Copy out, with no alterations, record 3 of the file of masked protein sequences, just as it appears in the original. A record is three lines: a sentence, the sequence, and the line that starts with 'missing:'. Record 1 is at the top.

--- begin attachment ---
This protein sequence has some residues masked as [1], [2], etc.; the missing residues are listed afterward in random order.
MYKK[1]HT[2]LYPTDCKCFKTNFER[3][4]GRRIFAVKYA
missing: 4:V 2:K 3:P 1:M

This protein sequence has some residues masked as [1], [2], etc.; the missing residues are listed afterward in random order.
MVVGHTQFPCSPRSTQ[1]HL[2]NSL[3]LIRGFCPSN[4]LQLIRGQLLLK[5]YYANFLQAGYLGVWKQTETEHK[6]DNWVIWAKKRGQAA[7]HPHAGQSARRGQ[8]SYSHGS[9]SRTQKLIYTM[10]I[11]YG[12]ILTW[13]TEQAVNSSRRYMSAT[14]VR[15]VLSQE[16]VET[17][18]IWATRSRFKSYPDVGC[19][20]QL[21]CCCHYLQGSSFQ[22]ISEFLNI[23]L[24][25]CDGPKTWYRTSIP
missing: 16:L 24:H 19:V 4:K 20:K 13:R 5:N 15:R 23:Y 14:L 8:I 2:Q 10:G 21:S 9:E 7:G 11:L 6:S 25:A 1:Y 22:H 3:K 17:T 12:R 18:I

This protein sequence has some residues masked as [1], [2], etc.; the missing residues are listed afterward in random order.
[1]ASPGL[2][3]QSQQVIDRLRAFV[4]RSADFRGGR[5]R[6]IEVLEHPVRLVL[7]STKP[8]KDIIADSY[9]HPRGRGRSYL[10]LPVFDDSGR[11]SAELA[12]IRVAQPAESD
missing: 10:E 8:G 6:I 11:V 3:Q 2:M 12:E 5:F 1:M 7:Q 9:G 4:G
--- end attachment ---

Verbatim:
This protein sequence has some residues masked as [1], [2], etc.; the missing residues are listed afterward in random order.
[1]ASPGL[2][3]QSQQVIDRLRAFV[4]RSADFRGGR[5]R[6]IEVLEHPVRLVL[7]STKP[8]KDIIADSY[9]HPRGRGRSYL[10]LPVFDDSGR[11]SAELA[12]IRVAQPAESD
missing: 10:E 8:G 6:I 11:V 3:Q 2:M 12:E 5:F 1:M 7:Q 9:G 4:G